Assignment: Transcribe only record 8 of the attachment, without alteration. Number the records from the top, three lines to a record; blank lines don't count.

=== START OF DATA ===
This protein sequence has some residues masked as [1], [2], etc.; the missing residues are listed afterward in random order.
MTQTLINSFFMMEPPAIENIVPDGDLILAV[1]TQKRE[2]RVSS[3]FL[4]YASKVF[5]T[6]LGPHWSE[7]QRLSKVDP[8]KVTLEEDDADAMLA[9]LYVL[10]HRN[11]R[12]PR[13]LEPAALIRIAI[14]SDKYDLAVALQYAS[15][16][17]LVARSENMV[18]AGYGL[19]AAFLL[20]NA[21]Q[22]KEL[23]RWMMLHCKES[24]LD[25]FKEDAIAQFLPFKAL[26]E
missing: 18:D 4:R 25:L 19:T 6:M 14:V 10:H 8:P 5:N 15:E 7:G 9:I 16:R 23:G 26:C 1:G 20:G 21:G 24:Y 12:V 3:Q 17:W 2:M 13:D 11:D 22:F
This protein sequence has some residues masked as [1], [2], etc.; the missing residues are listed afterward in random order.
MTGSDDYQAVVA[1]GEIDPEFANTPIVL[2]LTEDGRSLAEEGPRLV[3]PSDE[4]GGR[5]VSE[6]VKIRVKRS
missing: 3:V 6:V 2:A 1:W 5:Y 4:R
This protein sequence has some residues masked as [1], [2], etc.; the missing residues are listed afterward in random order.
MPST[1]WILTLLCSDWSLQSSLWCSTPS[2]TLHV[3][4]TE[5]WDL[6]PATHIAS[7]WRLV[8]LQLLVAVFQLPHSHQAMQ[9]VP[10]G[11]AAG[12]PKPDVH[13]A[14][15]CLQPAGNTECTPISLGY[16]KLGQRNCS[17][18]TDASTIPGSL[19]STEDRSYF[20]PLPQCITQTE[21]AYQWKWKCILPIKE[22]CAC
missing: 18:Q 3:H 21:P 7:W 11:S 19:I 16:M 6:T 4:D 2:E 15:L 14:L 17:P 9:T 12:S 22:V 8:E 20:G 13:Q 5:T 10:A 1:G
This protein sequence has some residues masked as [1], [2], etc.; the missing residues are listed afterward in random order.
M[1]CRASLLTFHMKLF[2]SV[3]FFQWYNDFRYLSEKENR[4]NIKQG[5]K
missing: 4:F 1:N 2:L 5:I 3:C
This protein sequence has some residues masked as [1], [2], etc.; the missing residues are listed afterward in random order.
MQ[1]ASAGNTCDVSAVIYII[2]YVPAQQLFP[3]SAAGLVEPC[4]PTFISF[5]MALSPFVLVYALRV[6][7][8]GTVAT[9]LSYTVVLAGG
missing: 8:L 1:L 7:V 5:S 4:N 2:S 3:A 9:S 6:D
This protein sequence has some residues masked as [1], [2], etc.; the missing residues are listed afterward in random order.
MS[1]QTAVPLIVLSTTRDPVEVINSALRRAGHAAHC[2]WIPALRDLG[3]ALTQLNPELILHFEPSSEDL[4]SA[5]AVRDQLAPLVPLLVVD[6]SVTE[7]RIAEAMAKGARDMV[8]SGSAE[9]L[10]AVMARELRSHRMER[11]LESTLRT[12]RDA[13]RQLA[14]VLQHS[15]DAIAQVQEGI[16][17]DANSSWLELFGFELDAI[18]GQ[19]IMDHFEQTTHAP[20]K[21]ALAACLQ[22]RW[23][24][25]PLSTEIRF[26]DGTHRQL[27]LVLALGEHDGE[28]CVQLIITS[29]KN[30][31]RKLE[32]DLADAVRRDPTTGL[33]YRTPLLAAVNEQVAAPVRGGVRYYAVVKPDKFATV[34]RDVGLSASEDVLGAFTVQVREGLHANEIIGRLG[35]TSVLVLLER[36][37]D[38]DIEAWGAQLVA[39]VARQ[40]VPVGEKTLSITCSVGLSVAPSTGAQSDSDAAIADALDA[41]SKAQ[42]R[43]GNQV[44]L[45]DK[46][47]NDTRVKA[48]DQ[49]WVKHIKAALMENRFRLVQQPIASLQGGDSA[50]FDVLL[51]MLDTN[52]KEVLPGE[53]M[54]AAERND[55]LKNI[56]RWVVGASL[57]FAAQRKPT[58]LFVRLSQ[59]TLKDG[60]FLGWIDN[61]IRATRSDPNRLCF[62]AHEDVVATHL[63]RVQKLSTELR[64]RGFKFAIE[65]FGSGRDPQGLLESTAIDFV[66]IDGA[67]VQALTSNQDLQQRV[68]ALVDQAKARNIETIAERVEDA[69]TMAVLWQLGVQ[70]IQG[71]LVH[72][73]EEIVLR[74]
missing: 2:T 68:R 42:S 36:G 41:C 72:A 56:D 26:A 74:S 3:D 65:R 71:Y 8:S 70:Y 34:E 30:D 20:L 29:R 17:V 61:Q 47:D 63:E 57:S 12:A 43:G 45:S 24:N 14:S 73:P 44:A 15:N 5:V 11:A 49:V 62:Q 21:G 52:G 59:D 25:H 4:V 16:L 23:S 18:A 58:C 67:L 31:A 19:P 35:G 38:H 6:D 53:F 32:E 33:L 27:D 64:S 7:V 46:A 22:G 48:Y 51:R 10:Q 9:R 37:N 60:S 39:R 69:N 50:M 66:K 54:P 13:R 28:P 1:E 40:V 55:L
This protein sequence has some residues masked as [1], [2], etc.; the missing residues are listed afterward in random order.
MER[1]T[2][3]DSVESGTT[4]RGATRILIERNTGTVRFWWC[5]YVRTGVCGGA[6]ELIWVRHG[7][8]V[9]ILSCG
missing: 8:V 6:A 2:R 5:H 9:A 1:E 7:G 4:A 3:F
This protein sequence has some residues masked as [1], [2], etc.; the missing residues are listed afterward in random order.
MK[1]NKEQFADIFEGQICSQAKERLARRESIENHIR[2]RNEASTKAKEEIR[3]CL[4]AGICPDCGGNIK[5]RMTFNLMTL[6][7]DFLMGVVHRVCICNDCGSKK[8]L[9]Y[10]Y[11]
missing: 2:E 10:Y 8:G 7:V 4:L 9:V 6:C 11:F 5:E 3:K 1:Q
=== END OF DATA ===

This protein sequence has some residues masked as [1], [2], etc.; the missing residues are listed afterward in random order.
MK[1]NKEQFADIFEGQICSQAKERLARRESIENHIR[2]RNEASTKAKEEIR[3]CL[4]AGICPDCGGNIK[5]RMTFNLMTL[6][7]DFLMGVVHRVCICNDCGSKK[8]L[9]Y[10]Y[11]
missing: 2:E 10:Y 8:G 7:V 4:L 9:V 6:C 11:F 5:E 3:K 1:Q